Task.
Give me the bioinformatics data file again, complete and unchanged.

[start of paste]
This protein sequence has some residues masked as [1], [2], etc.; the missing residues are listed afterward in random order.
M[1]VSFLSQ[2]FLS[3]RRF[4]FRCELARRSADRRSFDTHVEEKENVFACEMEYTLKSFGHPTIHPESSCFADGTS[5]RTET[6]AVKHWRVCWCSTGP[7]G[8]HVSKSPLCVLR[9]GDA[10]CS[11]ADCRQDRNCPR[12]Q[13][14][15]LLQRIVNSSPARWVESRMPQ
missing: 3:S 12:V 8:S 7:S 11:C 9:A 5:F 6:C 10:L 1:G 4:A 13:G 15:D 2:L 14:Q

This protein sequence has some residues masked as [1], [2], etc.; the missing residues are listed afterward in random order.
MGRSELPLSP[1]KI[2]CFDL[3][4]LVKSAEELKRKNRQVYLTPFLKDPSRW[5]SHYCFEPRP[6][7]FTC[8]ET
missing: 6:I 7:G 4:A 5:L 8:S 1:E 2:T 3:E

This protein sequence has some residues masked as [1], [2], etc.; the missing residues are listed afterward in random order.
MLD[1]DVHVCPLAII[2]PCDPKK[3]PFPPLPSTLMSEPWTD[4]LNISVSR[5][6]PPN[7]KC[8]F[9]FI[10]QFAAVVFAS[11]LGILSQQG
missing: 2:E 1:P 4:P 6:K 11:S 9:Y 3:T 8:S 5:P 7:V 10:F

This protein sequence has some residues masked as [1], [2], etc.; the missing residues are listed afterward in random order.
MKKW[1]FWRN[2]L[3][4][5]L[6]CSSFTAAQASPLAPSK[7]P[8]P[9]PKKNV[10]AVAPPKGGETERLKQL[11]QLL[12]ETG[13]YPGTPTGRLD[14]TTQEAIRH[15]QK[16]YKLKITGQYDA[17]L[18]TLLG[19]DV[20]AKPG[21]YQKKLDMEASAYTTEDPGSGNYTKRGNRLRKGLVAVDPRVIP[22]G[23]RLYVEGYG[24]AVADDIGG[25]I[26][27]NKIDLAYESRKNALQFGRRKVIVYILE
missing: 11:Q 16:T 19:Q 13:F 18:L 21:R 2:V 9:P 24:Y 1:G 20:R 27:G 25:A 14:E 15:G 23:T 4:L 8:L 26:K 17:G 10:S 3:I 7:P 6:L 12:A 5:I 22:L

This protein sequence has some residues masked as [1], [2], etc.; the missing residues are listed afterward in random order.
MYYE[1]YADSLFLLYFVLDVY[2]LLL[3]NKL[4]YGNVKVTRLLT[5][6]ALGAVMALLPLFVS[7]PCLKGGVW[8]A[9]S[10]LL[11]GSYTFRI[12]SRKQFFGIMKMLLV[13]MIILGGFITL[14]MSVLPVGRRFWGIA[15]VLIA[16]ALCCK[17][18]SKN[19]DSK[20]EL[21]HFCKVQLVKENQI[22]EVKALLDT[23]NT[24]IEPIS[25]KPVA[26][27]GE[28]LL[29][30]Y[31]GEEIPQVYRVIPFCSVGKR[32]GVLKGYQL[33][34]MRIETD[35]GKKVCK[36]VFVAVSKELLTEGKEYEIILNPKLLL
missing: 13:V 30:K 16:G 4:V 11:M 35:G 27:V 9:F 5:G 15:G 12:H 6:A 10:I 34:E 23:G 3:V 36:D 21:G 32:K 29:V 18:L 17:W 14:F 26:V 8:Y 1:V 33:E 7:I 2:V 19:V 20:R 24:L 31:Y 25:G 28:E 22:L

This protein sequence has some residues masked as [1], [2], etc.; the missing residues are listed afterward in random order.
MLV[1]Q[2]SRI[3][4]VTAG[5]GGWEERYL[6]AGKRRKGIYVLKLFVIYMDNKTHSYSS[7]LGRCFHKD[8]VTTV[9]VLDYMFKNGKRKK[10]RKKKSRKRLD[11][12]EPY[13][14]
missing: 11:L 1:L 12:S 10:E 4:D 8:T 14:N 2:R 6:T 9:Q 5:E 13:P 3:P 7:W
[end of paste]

This protein sequence has some residues masked as [1], [2], etc.; the missing residues are listed afterward in random order.
M[1]VSFLSQ[2]FLS[3]RRF[4]FRCELARRSADRRSFDTHVEEKENVFACEMEYTLKSFGHPTIHPESSCFADGTS[5]RTET[6]AVKHWRVCWCSTGP[7]G[8]HVSKSPLCVLR[9]GDA[10]CS[11]ADCRQDRNCPR[12]Q[13][14][15]LLQRIVNSSPARWVESRMPQ
missing: 3:S 12:V 8:S 7:S 11:C 9:A 5:F 6:C 10:L 1:G 4:A 13:G 15:D 2:L 14:Q

This protein sequence has some residues masked as [1], [2], etc.; the missing residues are listed afterward in random order.
MGRSELPLSP[1]KI[2]CFDL[3][4]LVKSAEELKRKNRQVYLTPFLKDPSRW[5]SHYCFEPRP[6][7]FTC[8]ET
missing: 6:I 7:G 4:A 5:L 8:S 1:E 2:T 3:E

This protein sequence has some residues masked as [1], [2], etc.; the missing residues are listed afterward in random order.
MLD[1]DVHVCPLAII[2]PCDPKK[3]PFPPLPSTLMSEPWTD[4]LNISVSR[5][6]PPN[7]KC[8]F[9]FI[10]QFAAVVFAS[11]LGILSQQG
missing: 2:E 1:P 4:P 6:K 11:S 9:Y 3:T 8:S 5:P 7:V 10:F

This protein sequence has some residues masked as [1], [2], etc.; the missing residues are listed afterward in random order.
MKKW[1]FWRN[2]L[3][4][5]L[6]CSSFTAAQASPLAPSK[7]P[8]P[9]PKKNV[10]AVAPPKGGETERLKQL[11]QLL[12]ETG[13]YPGTPTGRLD[14]TTQEAIRH[15]QK[16]YKLKITGQYDA[17]L[18]TLLG[19]DV[20]AKPG[21]YQKKLDMEASAYTTEDPGSGNYTKRGNRLRKGLVAVDPRVIP[22]G[23]RLYVEGYG[24]AVADDIGG[25]I[26][27]NKIDLAYESRKNALQFGRRKVIVYILE
missing: 11:Q 16:T 19:Q 13:F 18:L 21:R 2:V 9:P 24:Y 1:G 20:R 27:G 25:A 14:E 15:G 23:T 4:L 8:L 26:K 17:G 10:S 3:I 7:P 6:L 12:A 5:I 22:L

This protein sequence has some residues masked as [1], [2], etc.; the missing residues are listed afterward in random order.
MYYE[1]YADSLFLLYFVLDVY[2]LLL[3]NKL[4]YGNVKVTRLLT[5][6]ALGAVMALLPLFVS[7]PCLKGGVW[8]A[9]S[10]LL[11]GSYTFRI[12]SRKQFFGIMKMLLV[13]MIILGGFITL[14]MSVLPVGRRFWGIA[15]VLIA[16]ALCCK[17][18]SKN[19]DSK[20]EL[21]HFCKVQLVKENQI[22]EVKALLDT[23]NT[24]IEPIS[25]KPVA[26][27]GE[28]LL[29][30]Y[31]GEEIPQVYRVIPFCSVGKR[32]GVLKGYQL[33][34]MRIETD[35]GKKVCK[36]VFVAVSKELLTEGKEYEIILNPKLLL
missing: 13:V 30:K 16:G 4:V 11:M 35:G 27:V 9:F 5:G 15:G 12:H 6:A 10:I 34:E 23:G 3:V 36:D 21:G 32:K 29:V 18:L 17:W 14:F 26:V 8:Y 1:V 33:E 7:I 2:V 19:V 20:R 24:L 31:Y 25:G 28:E 22:L

This protein sequence has some residues masked as [1], [2], etc.; the missing residues are listed afterward in random order.
MLV[1]Q[2]SRI[3][4]VTAG[5]GGWEERYL[6]AGKRRKGIYVLKLFVIYMDNKTHSYSS[7]LGRCFHKD[8]VTTV[9]VLDYMFKNGKRKK[10]RKKKSRKRLD[11][12]EPY[13][14]
missing: 11:L 1:L 12:S 10:E 4:D 8:T 14:N 2:R 6:T 9:Q 5:E 13:P 3:P 7:W